There is a shortage of qualified workers in West Michigan, yet unemployment remains at unacceptably high levels. Improvements in efficiency and productivity within all industries have reduced the number of employees needed to meet customer demands, yet employers are struggling to find employees ready and able to work for the pay and benefits they can afford to offer.
To meet existing needs, employers are filling newly created positions by having already busy staffs do more or by paying individuals more than would be considered “competitive” to move from their current job.
Pay, however, is only one factor when trying to attract or retain talent, and not, according to most studies, even the most important consideration.
During this time of continued strong employment demand, retaining employees is much more cost effective than hiring replacement workers, yet many of the practices that retain employees will ultimately help to attract them.
To insure that you can both attract and retain a quality work force, consider the following:
Internal equity is much more important than external competitiveness when establishing compensation structures. An organization can maintain a high level of employee engagement when paying slightly below market if all employees, including the management team, receive equitable treatment. Organizations paying slightly above market rates and providing better than average benefits are at an obvious advantage when attracting new employees IF the environment fosters creativity, initiative and empowers workers to act. Dissatisfaction (causing high turnover, negative employee relations and difficulty in hiring new employees) almost always results when one group or segment of the work force receives a different “relative rate of pay” than another.
Strong merit pay systems tend to attract and retain high performers (and over-achievers) while “time in job” based systems tend to attract risk-averse employees and retain mediocre workers. When definitive performance standards that link additional pay and/or bonus to accomplishments are communicated to employees, capable employees will step forward and perspective employees willing and able to work will step in.
When allowed the opportunity to earn more by doing more – quickly, efficiently and safely – employees tend to take control of their own future. Systems that pay all individuals equally, regardless of results, tend to equalize abilities (at a minimally acceptable level) and pay (typically at an “average” rate), creating an “averages-based” structure that attracts and retains average employees.
Organizations not having an objective means to establish a job’s value or worth linking it to a defensible rate of pay tend to compensate employees based more on who they are than on what they contribute.
Whenever employers make pay decisions based on who is in the job or how long they have worked for the company rather than on what the job does for the organization and how well it is being done, favoritism and inequity (whether real or imagined) will begin to destroy internal employee relations.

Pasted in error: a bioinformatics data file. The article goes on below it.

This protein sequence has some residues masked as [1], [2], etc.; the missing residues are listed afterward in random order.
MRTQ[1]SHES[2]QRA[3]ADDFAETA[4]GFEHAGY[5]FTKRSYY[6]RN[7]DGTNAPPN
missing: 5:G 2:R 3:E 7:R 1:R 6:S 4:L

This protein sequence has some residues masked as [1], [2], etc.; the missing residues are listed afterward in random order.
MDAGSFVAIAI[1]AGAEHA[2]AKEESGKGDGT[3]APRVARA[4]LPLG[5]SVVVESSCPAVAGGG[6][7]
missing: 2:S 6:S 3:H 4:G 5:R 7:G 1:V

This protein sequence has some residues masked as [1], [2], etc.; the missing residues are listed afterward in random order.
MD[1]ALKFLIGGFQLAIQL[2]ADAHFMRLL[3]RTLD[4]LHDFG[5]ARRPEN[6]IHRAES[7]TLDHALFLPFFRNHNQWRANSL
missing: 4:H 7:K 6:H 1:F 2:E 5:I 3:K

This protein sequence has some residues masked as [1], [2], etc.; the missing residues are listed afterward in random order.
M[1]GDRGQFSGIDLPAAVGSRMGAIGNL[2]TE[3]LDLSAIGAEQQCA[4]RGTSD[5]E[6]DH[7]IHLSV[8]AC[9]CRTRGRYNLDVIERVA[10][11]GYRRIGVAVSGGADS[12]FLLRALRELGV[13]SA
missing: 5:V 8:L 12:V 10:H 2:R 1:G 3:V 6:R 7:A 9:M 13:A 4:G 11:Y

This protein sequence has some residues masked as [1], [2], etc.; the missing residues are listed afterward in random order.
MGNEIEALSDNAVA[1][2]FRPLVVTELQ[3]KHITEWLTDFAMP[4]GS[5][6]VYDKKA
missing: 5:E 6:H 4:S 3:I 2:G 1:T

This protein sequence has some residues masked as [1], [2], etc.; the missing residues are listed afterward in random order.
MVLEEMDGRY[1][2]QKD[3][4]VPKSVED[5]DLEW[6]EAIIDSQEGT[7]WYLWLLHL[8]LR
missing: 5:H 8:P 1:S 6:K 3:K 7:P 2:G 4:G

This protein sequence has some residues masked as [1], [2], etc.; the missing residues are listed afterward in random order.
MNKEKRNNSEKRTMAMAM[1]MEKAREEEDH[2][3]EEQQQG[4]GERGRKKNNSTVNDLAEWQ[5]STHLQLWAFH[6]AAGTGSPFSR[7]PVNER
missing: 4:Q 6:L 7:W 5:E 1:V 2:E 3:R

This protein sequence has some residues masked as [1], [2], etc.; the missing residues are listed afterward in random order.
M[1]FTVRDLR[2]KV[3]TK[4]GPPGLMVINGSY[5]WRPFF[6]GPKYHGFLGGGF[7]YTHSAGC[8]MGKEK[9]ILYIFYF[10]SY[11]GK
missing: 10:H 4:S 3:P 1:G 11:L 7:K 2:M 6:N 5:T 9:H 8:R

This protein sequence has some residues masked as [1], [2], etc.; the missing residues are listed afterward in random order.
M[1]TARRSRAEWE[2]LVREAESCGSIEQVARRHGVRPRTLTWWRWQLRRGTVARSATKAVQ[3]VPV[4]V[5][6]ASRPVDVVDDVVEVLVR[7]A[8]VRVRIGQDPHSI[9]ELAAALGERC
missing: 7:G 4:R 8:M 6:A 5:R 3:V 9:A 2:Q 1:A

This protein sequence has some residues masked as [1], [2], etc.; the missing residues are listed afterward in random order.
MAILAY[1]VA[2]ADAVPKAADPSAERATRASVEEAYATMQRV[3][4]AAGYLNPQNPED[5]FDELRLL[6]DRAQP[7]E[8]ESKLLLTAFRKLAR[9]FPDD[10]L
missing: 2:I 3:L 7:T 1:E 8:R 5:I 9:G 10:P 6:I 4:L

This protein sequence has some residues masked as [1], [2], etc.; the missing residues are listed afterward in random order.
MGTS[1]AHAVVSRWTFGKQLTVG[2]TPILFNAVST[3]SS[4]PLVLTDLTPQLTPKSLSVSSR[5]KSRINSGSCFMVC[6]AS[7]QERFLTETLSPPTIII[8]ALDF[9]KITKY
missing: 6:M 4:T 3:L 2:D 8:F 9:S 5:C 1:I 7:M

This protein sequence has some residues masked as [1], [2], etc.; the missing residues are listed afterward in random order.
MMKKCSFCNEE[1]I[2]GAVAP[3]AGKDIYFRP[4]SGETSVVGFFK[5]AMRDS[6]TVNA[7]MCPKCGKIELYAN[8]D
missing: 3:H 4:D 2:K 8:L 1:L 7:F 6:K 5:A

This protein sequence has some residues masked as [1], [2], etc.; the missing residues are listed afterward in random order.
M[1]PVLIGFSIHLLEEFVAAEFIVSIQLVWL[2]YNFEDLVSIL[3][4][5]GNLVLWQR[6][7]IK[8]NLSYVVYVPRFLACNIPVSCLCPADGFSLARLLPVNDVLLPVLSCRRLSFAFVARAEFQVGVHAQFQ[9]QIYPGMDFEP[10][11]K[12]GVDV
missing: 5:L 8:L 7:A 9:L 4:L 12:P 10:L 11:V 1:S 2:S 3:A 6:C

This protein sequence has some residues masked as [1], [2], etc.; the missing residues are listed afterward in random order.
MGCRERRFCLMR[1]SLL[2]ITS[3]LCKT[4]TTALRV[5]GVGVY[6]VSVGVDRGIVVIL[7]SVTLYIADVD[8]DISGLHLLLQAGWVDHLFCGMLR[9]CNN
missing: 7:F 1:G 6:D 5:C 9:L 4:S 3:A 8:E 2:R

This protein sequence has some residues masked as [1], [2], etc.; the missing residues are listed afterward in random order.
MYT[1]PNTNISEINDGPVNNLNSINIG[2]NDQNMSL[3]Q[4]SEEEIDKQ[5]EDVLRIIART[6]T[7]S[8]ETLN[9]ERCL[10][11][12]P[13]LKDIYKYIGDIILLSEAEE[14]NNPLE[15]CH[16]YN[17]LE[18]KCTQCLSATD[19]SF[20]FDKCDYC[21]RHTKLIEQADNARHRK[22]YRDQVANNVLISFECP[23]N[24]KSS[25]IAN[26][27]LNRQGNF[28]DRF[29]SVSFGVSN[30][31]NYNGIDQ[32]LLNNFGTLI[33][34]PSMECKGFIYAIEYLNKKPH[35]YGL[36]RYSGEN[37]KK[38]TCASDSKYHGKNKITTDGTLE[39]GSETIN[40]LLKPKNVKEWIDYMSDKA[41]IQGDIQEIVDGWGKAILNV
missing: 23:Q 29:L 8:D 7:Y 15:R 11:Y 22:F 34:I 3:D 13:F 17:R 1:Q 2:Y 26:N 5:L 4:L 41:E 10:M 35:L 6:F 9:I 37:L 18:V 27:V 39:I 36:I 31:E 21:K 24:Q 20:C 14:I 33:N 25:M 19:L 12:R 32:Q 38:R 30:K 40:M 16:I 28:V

If an employee’s sub-standard performance is “covered” by job redesign, with mishandled responsibilities being spread out to peers more qualified to handle them without any negative consequences, how can an organization be an employer of choice? When employees sense favoritism or inequitable treatment, they will seek outside opportunities that better acknowledge their talents OR remain working for you while complaining and talking negatively to anyone that will listen.
The best way to retain highly qualified employees is to establish and communicate achievable performance expectations linked to understandable rewards and then consistently apply them to all employees.
Consistency is MOST important. Employees who know (and trust) that you will be fair and equitable (not necessarily equal) in your dealings with them become a part of the organization’s ongoing success. When employees doubt management credibility or see the inconsistent application of policies or practices, they become more a part of the problem than the solution.
An employee who enjoys the work, is reasonably happy with the work environment and is relatively satisfied with the pay and benefits rarely seeks greener pastures. Further, happy employees serve as magnets to attract other employees sharing their abilities, values and needs, so it is critical that you retain the kind of work force you wish to attract.
Do not be fooled into thinking that business has established a “new normal” in regard to paying people at reduced rates or expecting them to be “happy” simply having a job. Paying people the minimum for their talents thinking they cannot find work elsewhere is a “penny-wise” practice that may generate a short-term profit but will prove to be “pound-foolish” when high-performers leave for different jobs that recognize their value.
It is strange how many organizations end up paying more for an “unknown replacement” than they will pay to retain a known commodity.
The secret to attracting a highly qualified work force begins with retaining the employees you already have. Identifying your organization’s unique culture, defined by its values, standards and work ethic, and then hiring individuals who will thrive within that environment will insure that your staff remains strong and stable.
As business conditions change, however, recognize that different skill sets and abilities may be required. Continually train and work with your staff so that evolving needs can be met through work force adaptations – stability that will help to attract similarly minded workers as you strive to achieve operational excellence.
David Smith is president and CEO of The Employers’ Association in Grand Rapids.